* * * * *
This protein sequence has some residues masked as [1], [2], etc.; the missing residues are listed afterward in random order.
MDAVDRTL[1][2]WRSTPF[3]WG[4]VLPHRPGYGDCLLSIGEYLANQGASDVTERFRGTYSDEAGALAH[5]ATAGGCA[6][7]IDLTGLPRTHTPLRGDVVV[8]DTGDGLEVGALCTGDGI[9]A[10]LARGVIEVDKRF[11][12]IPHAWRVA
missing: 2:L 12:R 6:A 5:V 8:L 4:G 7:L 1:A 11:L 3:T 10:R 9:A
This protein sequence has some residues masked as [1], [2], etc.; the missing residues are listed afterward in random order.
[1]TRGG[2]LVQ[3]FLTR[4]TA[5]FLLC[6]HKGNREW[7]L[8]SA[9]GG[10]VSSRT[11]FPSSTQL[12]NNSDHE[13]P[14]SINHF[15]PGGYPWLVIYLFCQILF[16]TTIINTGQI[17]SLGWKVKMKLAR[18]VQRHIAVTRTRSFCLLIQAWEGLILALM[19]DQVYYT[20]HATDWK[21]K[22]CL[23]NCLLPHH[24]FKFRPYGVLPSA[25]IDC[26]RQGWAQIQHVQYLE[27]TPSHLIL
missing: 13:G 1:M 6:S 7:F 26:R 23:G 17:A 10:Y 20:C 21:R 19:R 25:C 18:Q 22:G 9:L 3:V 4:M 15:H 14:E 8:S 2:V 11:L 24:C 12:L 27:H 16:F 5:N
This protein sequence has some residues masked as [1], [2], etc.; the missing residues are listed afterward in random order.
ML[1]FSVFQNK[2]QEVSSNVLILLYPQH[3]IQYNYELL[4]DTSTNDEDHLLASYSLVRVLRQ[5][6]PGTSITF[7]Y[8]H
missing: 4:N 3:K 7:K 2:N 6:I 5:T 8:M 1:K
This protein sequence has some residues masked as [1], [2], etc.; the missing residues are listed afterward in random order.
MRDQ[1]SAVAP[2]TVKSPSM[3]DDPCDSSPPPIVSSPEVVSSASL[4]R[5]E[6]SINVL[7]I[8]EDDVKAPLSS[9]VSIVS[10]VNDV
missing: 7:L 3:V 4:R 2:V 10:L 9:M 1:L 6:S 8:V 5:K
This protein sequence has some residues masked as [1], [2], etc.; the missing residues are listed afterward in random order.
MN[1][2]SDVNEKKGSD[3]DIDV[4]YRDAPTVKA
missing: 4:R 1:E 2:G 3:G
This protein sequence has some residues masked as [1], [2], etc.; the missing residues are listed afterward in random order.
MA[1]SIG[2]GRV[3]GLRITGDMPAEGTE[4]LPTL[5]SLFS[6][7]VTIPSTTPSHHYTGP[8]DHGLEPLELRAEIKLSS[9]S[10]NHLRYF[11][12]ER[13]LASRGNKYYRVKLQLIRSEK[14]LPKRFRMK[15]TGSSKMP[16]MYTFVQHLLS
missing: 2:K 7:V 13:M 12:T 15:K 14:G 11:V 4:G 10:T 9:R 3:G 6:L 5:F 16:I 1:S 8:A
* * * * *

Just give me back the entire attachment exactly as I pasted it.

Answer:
This protein sequence has some residues masked as [1], [2], etc.; the missing residues are listed afterward in random order.
MDAVDRTL[1][2]WRSTPF[3]WG[4]VLPHRPGYGDCLLSIGEYLANQGASDVTERFRGTYSDEAGALAH[5]ATAGGCA[6][7]IDLTGLPRTHTPLRGDVVV[8]DTGDGLEVGALCTGDGI[9]A[10]LARGVIEVDKRF[11][12]IPHAWRVA
missing: 2:L 12:R 6:A 5:V 8:L 4:G 7:L 1:A 11:L 3:T 10:R 9:A
This protein sequence has some residues masked as [1], [2], etc.; the missing residues are listed afterward in random order.
[1]TRGG[2]LVQ[3]FLTR[4]TA[5]FLLC[6]HKGNREW[7]L[8]SA[9]GG[10]VSSRT[11]FPSSTQL[12]NNSDHE[13]P[14]SINHF[15]PGGYPWLVIYLFCQILF[16]TTIINTGQI[17]SLGWKVKMKLAR[18]VQRHIAVTRTRSFCLLIQAWEGLILALM[19]DQVYYT[20]HATDWK[21]K[22]CL[23]NCLLPHH[24]FKFRPYGVLPSA[25]IDC[26]RQGWAQIQHVQYLE[27]TPSHLIL
missing: 13:G 1:M 6:S 7:F 26:R 23:G 17:A 10:Y 20:C 21:R 19:R 25:C 18:Q 22:G 9:L 3:V 4:M 15:H 14:E 8:S 2:V 11:L 24:C 12:L 27:H 16:F 5:N
This protein sequence has some residues masked as [1], [2], etc.; the missing residues are listed afterward in random order.
ML[1]FSVFQNK[2]QEVSSNVLILLYPQH[3]IQYNYELL[4]DTSTNDEDHLLASYSLVRVLRQ[5][6]PGTSITF[7]Y[8]H
missing: 4:N 3:K 7:K 2:N 6:I 5:T 8:M 1:K
This protein sequence has some residues masked as [1], [2], etc.; the missing residues are listed afterward in random order.
MRDQ[1]SAVAP[2]TVKSPSM[3]DDPCDSSPPPIVSSPEVVSSASL[4]R[5]E[6]SINVL[7]I[8]EDDVKAPLSS[9]VSIVS[10]VNDV
missing: 7:L 3:V 4:R 2:V 10:L 9:M 1:L 6:S 8:V 5:K
This protein sequence has some residues masked as [1], [2], etc.; the missing residues are listed afterward in random order.
MN[1][2]SDVNEKKGSD[3]DIDV[4]YRDAPTVKA
missing: 4:R 1:E 2:G 3:G
This protein sequence has some residues masked as [1], [2], etc.; the missing residues are listed afterward in random order.
MA[1]SIG[2]GRV[3]GLRITGDMPAEGTE[4]LPTL[5]SLFS[6][7]VTIPSTTPSHHYTGP[8]DHGLEPLELRAEIKLSS[9]S[10]NHLRYF[11][12]ER[13]LASRGNKYYRVKLQLIRSEK[14]LPKRFRMK[15]TGSSKMP[16]MYTFVQHLLS
missing: 2:K 7:V 13:M 12:T 15:K 14:G 11:V 4:G 10:T 9:R 3:G 6:L 5:F 16:I 1:S 8:A